Transactions for large hospice providers are yielding historically high multiples of EBITDA and revenue. In this environment, however, the valuator should use caution in uniformly applying comparable sales metrics to the subject hospice provider. Certain factors and milestones should be analyzed to determine how to apply and weight the comparable transactions method under the market approach in the valuation analysis.
- Length of stay across the hospice industry has decreased over the past year. This is due to surging deaths related to COVID-19 and late-in-life admissions to hospice due to pandemic-related delays. Medicare reimburses hospice providers on a per day basis. Because decreased length of stay will have a negative effect on revenue over time, the valuator should analyze current data and determine whether length of stay returns to pre-pandemic levels. If not, there may be fundamental flaws in referral source dynamics or unfavorable local demographics.
- Clinical staffing has historically been, and will continue to be, a challenge. Hospice nurses and techs have a very specialized skill set and temperament. The pandemic has exacerbated recruitment and retention issues which will likely outlast the pandemic. Hospice providers with chronic and enduring labor issues may not be able to accommodate new patients, even at historical profit margins.
- It is clear based on historical transaction data that size matters. Empirical evidence exists that multiples paid for hospice transactions are correlated with size. Annual revenue is the most common metric, but revenue will correlate closely with patient census and geographical reach.
By the Numbers
- According to Irving Levin Associates, LLC, deal volume in the home health and hospice sector accelerated in the second quarter of 2021, up 48% from the 1st quarter and up over 300% from the 2nd quarter 2020. This deal volume clearly reflects favorable industry trends and patient demographics for hospice providers.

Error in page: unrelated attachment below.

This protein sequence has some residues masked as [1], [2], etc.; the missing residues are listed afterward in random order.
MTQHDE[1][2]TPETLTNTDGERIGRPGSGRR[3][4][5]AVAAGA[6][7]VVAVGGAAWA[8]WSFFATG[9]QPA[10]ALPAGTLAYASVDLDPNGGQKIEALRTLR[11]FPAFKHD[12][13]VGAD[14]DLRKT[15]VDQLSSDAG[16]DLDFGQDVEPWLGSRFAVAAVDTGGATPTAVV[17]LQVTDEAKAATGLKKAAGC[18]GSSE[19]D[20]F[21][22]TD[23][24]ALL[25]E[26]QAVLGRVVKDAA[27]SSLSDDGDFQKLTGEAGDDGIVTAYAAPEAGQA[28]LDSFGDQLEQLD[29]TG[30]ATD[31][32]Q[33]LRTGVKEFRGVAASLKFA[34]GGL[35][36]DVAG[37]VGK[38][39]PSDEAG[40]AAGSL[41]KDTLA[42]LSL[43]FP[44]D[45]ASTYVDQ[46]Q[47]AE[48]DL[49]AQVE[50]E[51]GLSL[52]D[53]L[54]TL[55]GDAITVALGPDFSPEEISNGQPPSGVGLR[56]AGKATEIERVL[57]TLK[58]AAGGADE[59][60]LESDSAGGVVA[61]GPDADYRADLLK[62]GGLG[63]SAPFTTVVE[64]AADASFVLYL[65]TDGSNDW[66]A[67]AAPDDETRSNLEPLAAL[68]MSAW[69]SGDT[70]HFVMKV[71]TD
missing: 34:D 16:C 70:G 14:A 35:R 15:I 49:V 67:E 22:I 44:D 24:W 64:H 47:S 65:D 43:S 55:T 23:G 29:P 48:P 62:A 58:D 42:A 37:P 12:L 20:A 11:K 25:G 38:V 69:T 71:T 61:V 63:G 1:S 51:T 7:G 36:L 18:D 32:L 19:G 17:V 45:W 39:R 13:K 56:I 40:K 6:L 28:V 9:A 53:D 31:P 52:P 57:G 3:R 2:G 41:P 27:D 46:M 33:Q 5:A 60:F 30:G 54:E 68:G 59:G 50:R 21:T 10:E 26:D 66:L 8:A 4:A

- Based on a study by Scope Research of nine years’ worth of hospice transactions, there appears to be a real correlation between size and deal multiple. Scope Research’s results are based on publicly available data between 2010 and 2019.
*Click to enlarge the image below.
Source: Scope Research
- While there is significant variation in the multiples due to company and deal specific factors, the resulting regression equation (represented visually by the line running through the dataset) indicates a strong relationship between size and multiple paid for hospice providers.
Health Care Valuation Takeaways
- Health care valuators should understand the subject company’s exposure to decreased length of stay issues and ensure key revenue metrics, like census data and length of stay will normalize.
- Valuators should understand and consider the provider’s ability to attract and retain hospice staff and how staff recruitment and retention efforts will impact profit margins.
- Health care valuators should understand the relationship between size and valuation multiple and adjust accordingly. With all other factors being equal, significantly smaller hospice providers will command a lower multiple and larger hospice providers will yield higher multiples (compared to industry averages).
For more detailed, up-to-date data and insights, visit Scope Research.
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